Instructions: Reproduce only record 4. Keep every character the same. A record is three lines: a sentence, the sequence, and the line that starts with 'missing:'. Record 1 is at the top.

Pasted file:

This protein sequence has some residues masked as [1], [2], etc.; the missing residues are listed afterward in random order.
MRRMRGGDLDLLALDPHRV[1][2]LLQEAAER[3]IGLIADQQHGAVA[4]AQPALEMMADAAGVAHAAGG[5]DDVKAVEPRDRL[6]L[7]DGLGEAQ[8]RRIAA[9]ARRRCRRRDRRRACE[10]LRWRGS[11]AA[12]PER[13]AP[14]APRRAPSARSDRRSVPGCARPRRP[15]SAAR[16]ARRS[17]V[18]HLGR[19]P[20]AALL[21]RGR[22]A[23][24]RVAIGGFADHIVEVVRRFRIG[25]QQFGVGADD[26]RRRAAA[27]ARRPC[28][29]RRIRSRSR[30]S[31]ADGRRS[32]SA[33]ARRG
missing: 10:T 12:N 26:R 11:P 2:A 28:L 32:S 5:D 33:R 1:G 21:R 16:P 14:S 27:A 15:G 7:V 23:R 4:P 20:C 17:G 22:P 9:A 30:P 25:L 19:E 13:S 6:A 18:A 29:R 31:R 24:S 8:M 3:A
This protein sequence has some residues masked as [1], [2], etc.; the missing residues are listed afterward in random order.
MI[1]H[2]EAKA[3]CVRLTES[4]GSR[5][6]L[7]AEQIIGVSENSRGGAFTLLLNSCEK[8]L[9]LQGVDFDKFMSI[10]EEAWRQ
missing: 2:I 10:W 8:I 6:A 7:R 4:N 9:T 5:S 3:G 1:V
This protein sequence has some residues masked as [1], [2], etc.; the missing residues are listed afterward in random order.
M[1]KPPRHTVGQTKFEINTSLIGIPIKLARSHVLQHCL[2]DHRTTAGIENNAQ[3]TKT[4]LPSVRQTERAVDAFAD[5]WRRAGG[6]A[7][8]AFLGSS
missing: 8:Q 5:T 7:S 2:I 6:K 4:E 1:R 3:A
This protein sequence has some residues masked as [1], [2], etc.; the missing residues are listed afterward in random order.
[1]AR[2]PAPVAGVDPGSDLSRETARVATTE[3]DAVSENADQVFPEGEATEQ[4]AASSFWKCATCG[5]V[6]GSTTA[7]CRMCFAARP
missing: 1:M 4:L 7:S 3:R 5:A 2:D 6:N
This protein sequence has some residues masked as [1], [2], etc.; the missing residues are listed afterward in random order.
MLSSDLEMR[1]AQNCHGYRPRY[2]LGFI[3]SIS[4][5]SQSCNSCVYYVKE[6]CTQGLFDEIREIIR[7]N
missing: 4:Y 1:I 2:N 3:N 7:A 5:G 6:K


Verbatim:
This protein sequence has some residues masked as [1], [2], etc.; the missing residues are listed afterward in random order.
[1]AR[2]PAPVAGVDPGSDLSRETARVATTE[3]DAVSENADQVFPEGEATEQ[4]AASSFWKCATCG[5]V[6]GSTTA[7]CRMCFAARP
missing: 1:M 4:L 7:S 3:R 5:A 2:D 6:N